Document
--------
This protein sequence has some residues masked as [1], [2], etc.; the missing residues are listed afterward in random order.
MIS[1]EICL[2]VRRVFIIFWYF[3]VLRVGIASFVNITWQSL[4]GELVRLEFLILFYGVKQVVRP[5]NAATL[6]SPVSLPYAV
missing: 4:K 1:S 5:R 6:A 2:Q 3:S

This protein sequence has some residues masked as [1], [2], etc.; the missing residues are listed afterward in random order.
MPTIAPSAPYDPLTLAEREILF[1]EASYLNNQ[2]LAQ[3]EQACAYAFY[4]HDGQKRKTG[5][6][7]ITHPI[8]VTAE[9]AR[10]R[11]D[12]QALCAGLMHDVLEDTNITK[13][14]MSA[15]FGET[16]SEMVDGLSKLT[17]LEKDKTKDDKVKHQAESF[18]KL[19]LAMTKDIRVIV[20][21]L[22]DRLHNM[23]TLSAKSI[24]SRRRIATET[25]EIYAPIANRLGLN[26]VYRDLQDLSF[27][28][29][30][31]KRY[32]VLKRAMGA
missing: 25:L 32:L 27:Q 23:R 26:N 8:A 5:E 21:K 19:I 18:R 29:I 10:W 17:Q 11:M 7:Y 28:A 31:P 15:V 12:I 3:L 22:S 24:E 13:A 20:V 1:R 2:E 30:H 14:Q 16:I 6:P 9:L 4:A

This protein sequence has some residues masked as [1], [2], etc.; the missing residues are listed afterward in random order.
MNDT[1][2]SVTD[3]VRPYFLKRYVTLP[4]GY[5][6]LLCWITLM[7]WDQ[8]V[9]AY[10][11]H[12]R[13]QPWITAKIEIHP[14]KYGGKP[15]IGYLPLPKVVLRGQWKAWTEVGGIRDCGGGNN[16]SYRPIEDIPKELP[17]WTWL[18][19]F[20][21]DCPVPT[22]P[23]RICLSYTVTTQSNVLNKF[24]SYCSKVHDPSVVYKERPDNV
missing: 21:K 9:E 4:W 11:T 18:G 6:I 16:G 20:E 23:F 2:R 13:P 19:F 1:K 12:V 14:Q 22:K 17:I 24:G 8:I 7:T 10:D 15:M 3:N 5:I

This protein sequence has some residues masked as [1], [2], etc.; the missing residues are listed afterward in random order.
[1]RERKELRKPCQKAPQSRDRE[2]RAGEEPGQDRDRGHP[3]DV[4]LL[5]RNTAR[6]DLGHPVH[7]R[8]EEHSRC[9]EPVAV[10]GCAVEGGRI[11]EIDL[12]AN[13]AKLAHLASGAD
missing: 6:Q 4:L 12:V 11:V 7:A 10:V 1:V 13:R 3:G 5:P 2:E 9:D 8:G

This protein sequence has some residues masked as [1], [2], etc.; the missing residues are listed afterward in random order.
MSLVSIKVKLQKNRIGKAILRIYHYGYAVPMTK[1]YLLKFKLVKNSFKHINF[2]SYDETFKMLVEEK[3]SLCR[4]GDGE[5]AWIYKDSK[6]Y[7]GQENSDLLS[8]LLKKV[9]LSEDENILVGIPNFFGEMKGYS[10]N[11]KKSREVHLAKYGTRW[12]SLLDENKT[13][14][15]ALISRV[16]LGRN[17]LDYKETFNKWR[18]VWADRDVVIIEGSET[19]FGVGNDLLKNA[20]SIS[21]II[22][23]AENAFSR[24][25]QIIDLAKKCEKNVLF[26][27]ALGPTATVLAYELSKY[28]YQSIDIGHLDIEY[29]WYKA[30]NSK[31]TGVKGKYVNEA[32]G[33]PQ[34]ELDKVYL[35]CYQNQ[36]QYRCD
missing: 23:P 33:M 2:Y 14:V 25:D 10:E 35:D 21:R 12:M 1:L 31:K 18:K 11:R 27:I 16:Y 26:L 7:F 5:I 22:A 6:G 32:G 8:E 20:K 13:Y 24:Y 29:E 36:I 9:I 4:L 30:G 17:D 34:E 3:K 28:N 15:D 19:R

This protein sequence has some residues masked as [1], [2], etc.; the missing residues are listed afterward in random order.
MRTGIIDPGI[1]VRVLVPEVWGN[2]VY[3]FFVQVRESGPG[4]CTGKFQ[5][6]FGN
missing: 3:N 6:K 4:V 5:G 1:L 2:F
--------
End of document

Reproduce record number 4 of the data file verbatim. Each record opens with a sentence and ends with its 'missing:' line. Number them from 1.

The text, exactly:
This protein sequence has some residues masked as [1], [2], etc.; the missing residues are listed afterward in random order.
[1]RERKELRKPCQKAPQSRDRE[2]RAGEEPGQDRDRGHP[3]DV[4]LL[5]RNTAR[6]DLGHPVH[7]R[8]EEHSRC[9]EPVAV[10]GCAVEGGRI[11]EIDL[12]AN[13]AKLAHLASGAD
missing: 6:Q 4:L 12:V 11:V 7:A 10:V 1:V 13:R 3:G 5:P 2:E 9:D 8:G